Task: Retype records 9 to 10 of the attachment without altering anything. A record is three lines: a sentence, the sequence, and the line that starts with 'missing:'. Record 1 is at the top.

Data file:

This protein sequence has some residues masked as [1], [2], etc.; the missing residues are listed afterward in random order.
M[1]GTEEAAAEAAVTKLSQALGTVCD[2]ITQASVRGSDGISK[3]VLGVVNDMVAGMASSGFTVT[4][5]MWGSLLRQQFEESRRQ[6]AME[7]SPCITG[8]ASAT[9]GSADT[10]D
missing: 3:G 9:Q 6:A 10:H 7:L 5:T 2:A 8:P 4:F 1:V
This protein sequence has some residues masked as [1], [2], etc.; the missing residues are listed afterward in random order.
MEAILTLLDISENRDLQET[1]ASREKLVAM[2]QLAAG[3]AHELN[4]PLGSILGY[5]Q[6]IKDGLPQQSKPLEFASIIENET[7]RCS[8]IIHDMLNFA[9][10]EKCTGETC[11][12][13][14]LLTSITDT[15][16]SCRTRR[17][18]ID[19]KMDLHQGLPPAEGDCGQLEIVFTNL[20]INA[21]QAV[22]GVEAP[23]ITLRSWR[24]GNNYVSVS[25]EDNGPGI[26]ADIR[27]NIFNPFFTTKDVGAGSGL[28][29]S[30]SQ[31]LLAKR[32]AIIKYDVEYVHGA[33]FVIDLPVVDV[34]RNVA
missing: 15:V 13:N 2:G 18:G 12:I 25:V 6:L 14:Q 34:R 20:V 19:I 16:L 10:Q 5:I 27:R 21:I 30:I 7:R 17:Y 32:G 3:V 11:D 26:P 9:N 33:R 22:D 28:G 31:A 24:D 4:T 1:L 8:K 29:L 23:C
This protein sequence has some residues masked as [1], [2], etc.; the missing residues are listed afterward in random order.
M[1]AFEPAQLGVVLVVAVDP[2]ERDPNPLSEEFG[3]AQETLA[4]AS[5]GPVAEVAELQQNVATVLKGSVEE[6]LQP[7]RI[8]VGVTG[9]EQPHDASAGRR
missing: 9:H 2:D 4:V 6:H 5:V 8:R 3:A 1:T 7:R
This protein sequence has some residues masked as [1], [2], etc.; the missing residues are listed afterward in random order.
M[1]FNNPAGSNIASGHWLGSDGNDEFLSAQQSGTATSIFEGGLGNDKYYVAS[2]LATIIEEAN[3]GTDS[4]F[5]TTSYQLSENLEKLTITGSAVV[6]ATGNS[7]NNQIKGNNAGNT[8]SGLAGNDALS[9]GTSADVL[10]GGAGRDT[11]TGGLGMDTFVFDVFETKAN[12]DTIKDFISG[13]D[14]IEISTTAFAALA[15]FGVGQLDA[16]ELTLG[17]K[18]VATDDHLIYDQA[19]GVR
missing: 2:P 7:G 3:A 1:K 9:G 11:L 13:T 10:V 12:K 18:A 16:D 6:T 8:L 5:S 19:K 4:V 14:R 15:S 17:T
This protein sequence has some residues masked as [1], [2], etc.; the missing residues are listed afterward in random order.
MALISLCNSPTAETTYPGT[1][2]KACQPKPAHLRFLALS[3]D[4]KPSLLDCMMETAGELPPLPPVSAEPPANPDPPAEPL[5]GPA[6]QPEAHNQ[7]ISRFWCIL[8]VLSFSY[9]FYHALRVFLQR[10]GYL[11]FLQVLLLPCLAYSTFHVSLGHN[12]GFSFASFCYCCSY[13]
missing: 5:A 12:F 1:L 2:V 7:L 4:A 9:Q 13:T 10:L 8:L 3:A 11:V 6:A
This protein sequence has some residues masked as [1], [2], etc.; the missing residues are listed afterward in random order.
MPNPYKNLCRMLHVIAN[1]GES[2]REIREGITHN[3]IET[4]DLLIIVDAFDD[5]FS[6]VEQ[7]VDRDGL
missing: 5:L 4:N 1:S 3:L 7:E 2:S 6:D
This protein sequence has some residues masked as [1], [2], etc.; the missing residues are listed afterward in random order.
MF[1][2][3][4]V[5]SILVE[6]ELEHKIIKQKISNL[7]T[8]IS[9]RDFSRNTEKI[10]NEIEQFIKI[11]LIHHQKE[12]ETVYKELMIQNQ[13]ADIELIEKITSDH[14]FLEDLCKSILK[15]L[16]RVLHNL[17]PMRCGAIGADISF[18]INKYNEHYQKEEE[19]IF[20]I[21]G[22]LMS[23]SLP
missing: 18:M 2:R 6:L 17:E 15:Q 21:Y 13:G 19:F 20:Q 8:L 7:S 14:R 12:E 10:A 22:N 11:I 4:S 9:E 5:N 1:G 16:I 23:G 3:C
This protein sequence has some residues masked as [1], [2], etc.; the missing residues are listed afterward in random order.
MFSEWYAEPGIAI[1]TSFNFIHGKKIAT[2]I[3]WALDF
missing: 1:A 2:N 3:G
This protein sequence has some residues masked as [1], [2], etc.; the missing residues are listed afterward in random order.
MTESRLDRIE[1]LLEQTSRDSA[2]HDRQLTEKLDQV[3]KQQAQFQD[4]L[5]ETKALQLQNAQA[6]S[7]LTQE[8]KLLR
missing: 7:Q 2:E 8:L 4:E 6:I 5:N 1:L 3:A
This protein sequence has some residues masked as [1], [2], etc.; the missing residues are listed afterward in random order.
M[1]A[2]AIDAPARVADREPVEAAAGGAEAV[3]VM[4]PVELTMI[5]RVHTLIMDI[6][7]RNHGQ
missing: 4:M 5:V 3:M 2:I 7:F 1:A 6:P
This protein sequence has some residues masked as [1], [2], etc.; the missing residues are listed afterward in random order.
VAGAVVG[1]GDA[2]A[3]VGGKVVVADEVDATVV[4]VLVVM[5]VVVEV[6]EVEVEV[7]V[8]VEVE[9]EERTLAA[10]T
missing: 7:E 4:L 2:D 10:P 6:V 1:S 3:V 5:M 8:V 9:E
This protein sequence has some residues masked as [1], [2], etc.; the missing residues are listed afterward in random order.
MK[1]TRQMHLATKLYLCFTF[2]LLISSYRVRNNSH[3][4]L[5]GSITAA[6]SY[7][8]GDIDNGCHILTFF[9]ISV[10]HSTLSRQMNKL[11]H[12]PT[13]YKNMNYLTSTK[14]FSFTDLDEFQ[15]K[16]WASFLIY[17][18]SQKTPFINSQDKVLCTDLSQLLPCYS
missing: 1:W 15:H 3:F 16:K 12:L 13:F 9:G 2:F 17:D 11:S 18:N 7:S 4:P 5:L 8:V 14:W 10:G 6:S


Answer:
This protein sequence has some residues masked as [1], [2], etc.; the missing residues are listed afterward in random order.
MTESRLDRIE[1]LLEQTSRDSA[2]HDRQLTEKLDQV[3]KQQAQFQD[4]L[5]ETKALQLQNAQA[6]S[7]LTQE[8]KLLR
missing: 7:Q 2:E 8:L 4:E 6:I 5:N 1:L 3:A
This protein sequence has some residues masked as [1], [2], etc.; the missing residues are listed afterward in random order.
M[1]A[2]AIDAPARVADREPVEAAAGGAEAV[3]VM[4]PVELTMI[5]RVHTLIMDI[6][7]RNHGQ
missing: 4:M 5:V 3:M 2:I 7:F 1:A 6:P